October 25, 2014

Elyria
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Midview Schools bus drivers navigate state Route 57 obstacle

Midview Schools officials say the construction on Route 57 did not cause major problems for the district's buses on the first day of school. CHRONICLE FILE PHOTO

Midview Schools officials say the construction on state Route 57 did not cause major problems for the district’s buses on the first day of school. CHRONICLE FILE PHOTO

GRAFTON — Despite headaches and frustration by drivers in the village contending with congestion posed by the state Route 57 construction, roadwork did not cause any major issues for Midview Schools buses on the first day of classes.

Midview Superintendent Scott Goggin said things went smoothly for the district’s 27 buses in getting about 2,000 kindergarten through eighth-graders to and from school Monday morning and afternoon.

“All our buses save one ran on time this morning,” Goggin said. “We only had one late bus, and that had nothing to do with the construction. It had a radiator problem.”

Goggin credited the planning of Lisa Gilchrist, district transportation supervisor, with the good start to the school year in terms of transporting students.

“She was able to adjust some of the routes to limit problems,” Coggin said.

Gilchrist made adjustments in approximately five to six bus routes, including two to three that would normally call for students to be picked up or dropped off on Route 57, according to Goggin.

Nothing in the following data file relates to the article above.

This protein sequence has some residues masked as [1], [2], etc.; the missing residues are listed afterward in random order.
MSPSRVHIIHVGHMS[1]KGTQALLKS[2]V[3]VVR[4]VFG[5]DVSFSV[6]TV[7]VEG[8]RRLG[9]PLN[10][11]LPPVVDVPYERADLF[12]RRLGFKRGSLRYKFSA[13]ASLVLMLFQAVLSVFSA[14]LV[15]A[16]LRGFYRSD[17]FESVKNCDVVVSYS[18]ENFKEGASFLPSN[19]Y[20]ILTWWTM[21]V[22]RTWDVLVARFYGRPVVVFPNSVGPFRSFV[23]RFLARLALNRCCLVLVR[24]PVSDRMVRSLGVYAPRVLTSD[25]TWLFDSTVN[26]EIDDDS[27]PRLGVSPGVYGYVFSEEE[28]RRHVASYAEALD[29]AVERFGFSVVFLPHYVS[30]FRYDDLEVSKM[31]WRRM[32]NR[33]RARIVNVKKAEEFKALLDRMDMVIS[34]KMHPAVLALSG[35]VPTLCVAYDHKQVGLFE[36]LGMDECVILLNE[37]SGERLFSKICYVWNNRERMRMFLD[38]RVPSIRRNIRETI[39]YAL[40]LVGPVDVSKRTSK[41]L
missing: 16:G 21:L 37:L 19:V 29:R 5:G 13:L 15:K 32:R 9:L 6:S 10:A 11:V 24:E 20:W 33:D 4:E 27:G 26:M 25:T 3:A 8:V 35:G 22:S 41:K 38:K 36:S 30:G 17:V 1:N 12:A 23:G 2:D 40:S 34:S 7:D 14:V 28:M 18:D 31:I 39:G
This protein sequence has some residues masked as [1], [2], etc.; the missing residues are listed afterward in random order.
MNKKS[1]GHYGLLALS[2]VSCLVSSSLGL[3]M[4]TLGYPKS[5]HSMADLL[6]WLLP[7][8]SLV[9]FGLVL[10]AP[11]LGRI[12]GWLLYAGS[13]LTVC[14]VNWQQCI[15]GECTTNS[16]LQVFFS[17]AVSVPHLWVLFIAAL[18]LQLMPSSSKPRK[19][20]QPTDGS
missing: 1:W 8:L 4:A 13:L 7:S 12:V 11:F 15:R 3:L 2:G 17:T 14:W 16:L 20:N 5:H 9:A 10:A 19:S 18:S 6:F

Students in fifth through eighth grade are picked up during the first run of buses in the morning, which generally begins at 6:30 a.m. and runs to 7:30 a.m.

Those in kindergarten through fourth grade are then picked up and driven to school during the second bus run, which goes from 7:45 to 8:30 a.m.

Afternoon bus runs follow the same grade schedule starting at 2:30 p.m. for students in fifth through eighth grades. Younger students are picked up at the schools about 3:30 p.m., Goggin said.

The district provides no transportation for high school students.

“The afternoon run went fine, too,” Goggin said. “We had some delays, but they were due more to kids getting on (unfamiliar) buses this year rather than any issues with the construction.”

Goggin said that while the school system has no rule against buses traveling on Route 57, they are generally trying to avoid it.

“When you consider how large our district is geographically, 165 square miles, and put the Route 57 construction in perspective to the size of the entire district, it only impacts a small part of our bus routes,” he said.

Now that classes are underway, school officials may take another look at bus routes to determine whether any changes might put buses on wider roads that would allow them to make safer turns, Goggin said.

He cited a particularly thorny school bus route turn that has to be made at an apartment complex along Route 57.

“Our buses are wider vehicles, and we may do some re-routing to find more conducive ways of going as some turns are harder to make,” he said.

Contact Steve Fogarty at 329-7146 or sfogarty@chroniclet.com.